LTCI Brass Needs NIC
Friday August 11, 2000
Long-term care insurance executives should consider attending the National Investment Center's (NIC's) 10th Annual conference in Washington, DC on September 13-15, 2000. For information on the organization and registration forms for the conference, check out NIC's web site at www.nic.org.
Now, why should you invest some precious profesional time to find out what these folks are doing? Answer: if they don't get their act together, the consequences for LTCI may be serious. If they do, the opportunities for LTCI may be very great! Here's the story:
Founded in 1991, the National Investment Center's mission is to facilitate "efficient capital formation for the seniors housing and care industries through research, networking, and providing business and financial information." NIC claims to be "a valuable resource to lenders, investors, developers/operators, and others interested in meeting the housing and healthcare needs of America's seniors." Their conference this year is called "Into the Next Decade: Reconnecting Capital With Seniors Housing and Care." The promotional material reads: "Join more than 1,200 executive-level decision-makers . . .as we examine the mechanisms for rejoining capital with seniors housing and care."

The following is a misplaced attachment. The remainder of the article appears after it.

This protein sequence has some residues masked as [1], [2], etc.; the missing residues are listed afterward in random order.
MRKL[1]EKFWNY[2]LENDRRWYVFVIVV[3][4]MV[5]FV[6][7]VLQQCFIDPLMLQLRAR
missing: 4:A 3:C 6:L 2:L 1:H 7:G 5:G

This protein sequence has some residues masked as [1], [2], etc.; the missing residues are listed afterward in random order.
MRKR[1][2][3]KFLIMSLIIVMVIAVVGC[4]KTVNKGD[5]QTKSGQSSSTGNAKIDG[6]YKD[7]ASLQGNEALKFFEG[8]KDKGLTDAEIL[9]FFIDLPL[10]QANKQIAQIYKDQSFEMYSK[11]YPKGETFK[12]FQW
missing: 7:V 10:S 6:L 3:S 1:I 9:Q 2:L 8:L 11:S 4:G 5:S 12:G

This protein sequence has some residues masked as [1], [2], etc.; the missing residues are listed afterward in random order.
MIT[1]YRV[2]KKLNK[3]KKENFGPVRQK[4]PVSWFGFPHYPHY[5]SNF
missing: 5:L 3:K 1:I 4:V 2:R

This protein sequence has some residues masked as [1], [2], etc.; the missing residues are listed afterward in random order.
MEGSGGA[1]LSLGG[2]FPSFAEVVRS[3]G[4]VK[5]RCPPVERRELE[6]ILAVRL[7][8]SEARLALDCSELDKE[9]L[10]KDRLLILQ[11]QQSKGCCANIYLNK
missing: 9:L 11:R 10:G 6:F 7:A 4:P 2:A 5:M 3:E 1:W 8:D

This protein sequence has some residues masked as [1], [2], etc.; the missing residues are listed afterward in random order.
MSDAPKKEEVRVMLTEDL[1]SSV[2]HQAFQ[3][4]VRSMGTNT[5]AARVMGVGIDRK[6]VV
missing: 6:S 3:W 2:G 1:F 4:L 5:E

Just more hype and hoopla? We don't think so. Center for Long-Term Care Financing President Stephen Moses covered last year's NIC conference for "LTC Bullets." What he learned there gave rise to our major research study for the Year 2000: The LTC Triathlon Project. More on the LTC Triathlon, which is approaching completion, in a future Bullet. For now, here's the scoop on the NIC conference:
Most of the attendees represent two major sectors of long-term care: (1) the big providers, including nursing homes, assisted living facilities, and home health agencies, that supply long-term care services to the public and (2) the big financiers, including investment bankers and venture capitalists, who provide the debt and equity capital to finance the long-term care industry. These people definitely need to talk. In case you haven't noticed, almost nobody wants to invest in health care these days, much less long-term care. Hundreds of nursing homes and home health agencies have declared bankruptcy. Many assisted living companies are over-built and under-filled. LTC stocks across the board are in the tank. The credit markets are dry as a bone. Something definitely needs to be done if long-term care insurance beneficiaries are going to be able to find high-caliber long-term care services in the future.
What went wrong? The public long-term care payers (Medicaid and Medicare) clamped down on costs and quality. Cuts in the Balanced Budget Act of 1997 savaged the nursing home and home health industries. Private payers who are willing and able to purchase care are few and far between at all levels. Private insurance is almost non-existent as a revenue source for long- term care providers. In a nutshell, long-term care in the United States is dying for lack of financial oxygen.